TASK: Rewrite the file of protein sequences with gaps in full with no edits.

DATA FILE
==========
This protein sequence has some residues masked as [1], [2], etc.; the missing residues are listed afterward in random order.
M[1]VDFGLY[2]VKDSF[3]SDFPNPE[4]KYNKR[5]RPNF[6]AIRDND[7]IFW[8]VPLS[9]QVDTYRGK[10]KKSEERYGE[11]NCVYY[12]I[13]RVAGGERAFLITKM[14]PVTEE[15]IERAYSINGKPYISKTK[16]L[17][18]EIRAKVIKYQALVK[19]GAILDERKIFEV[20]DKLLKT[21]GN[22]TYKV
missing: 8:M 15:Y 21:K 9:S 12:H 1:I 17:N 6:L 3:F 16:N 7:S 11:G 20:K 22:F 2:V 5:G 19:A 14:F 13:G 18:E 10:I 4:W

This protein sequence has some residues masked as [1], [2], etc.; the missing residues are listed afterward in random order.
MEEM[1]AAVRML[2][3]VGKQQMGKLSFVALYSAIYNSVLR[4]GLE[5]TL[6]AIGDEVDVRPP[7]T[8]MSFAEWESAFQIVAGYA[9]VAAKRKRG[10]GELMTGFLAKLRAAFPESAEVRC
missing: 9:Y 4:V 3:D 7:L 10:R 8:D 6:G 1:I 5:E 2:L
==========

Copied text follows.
This protein sequence has some residues masked as [1], [2], etc.; the missing residues are listed afterward in random order.
M[1]VDFGLY[2]VKDSF[3]SDFPNPE[4]KYNKR[5]RPNF[6]AIRDND[7]IFW[8]VPLS[9]QVDTYRGK[10]KKSEERYGE[11]NCVYY[12]I[13]RVAGGERAFLITKM[14]PVTEE[15]IERAYSINGKPYISKTK[16]L[17][18]EIRAKVIKYQALVK[19]GAILDERKIFEV[20]DKLLKT[21]GN[22]TYKV
missing: 8:M 15:Y 21:K 9:S 12:H 1:I 17:N 6:L 3:F 16:N 7:S 11:G 20:K 22:F 2:V 5:G 19:A 14:F 13:G 18:E 10:I 4:W

This protein sequence has some residues masked as [1], [2], etc.; the missing residues are listed afterward in random order.
MEEM[1]AAVRML[2][3]VGKQQMGKLSFVALYSAIYNSVLR[4]GLE[5]TL[6]AIGDEVDVRPP[7]T[8]MSFAEWESAFQIVAGYA[9]VAAKRKRG[10]GELMTGFLAKLRAAFPESAEVRC
missing: 9:Y 4:V 3:D 7:L 10:R 8:D 6:G 1:I 5:E 2:L